(look at product activation as a really bad example)
It's all about the implementation for me. I use a few games & apps (plus Windows itself) that use activation and I don't mind it at all because it doesn't get in my way and is reasonable (e.g. usually allows re-activation if you don't do it too frequently, so you can reinstall you machine every so often even if you forget or are unable to deactivate things).
I did cause Windows to deactivate once when I was troubleshooting some hardware (added/removed something enough times that it decided something was up), but that was resolved with a 5 minute phone call, even though it was midnight on a weekend, so it didn't bother me.
On the other hand, there are products I want but will not buy because of the DRM. e.g. Some Ubisoft single-player games now require that they can talk to authentication servers constantly; if the server or your net connection has a hiccup (or god forbid you want to playing the game because the net is down and you have nothing else to do!*) then the game exits. That's taking things too far and I won't pay for it.
(*Then again, that problem affects things like Steam -- you need to be online to start it unless you've planned for offline usage in advance -- but I still buy games on that. Steam's DRM does annoy me in some ways but it also provides a lot of convenience on the flip-side so it's sort-of even, I guess.)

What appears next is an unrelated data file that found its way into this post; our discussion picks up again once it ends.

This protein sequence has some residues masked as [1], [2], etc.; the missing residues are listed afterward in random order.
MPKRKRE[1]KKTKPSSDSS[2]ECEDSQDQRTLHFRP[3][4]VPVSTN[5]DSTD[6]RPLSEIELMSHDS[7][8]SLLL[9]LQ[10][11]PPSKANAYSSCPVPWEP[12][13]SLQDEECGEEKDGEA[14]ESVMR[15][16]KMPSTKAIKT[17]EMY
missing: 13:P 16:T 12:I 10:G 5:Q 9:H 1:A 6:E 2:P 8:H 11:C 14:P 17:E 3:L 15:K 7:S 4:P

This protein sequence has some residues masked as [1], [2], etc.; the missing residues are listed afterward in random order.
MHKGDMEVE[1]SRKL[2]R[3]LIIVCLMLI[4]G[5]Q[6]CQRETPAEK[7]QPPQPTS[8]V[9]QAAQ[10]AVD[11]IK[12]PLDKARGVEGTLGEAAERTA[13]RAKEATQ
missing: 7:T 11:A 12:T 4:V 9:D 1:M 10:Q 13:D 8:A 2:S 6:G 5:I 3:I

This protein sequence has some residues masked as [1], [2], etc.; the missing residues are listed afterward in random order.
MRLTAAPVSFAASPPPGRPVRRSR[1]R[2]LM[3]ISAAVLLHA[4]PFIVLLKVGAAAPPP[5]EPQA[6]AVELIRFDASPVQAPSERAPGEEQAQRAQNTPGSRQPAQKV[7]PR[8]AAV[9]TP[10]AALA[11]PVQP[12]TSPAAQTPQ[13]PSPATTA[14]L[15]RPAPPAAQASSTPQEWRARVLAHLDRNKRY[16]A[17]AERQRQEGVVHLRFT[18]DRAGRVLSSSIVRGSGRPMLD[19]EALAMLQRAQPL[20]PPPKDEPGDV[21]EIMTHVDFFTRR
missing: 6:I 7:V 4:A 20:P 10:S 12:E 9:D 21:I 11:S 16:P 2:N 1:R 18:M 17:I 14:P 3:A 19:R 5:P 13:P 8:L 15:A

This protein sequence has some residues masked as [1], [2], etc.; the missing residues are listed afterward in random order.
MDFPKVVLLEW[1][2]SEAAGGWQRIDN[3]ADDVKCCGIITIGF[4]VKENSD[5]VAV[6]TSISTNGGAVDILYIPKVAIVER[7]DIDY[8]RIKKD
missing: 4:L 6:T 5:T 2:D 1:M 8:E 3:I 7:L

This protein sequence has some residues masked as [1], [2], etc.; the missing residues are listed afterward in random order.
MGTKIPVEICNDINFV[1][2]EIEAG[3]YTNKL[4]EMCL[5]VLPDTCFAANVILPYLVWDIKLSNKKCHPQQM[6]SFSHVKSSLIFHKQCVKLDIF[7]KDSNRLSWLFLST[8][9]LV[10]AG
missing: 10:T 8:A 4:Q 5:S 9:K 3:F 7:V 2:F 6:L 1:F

For me, it comes down to "does it get in my way or bog my machine down?" If it doesn't then I don't mind it. I know other people feel more strongly, though. Maybe they've run into issues that I haven't.
and MS is dropping upgrade pricing on flagship products such as Office. What's the betting that Windows 8 won't have upgrade pricing.
Wow. I had to look that up to confirm it. I hadn't heard about it and thought surely there was some caveat or something, but you're right.
That seems really wrong to me, unless what they've done is reduce the full-version pricing to what the upgrade pricing used to be, in which case it's to the customer's advantage (or no different for people upgrading) and fine.
(But otherwise, they're effectively asking people to pay full-price again for something that they already own a large part of. That seems especially poor with Office where, aside from the 2007 update, new versions typically don't change that much stuff that people actually use.)
Maybe it was just that home users don't tend to upgrade Office in the first place so why bother with the upgrade SKUs.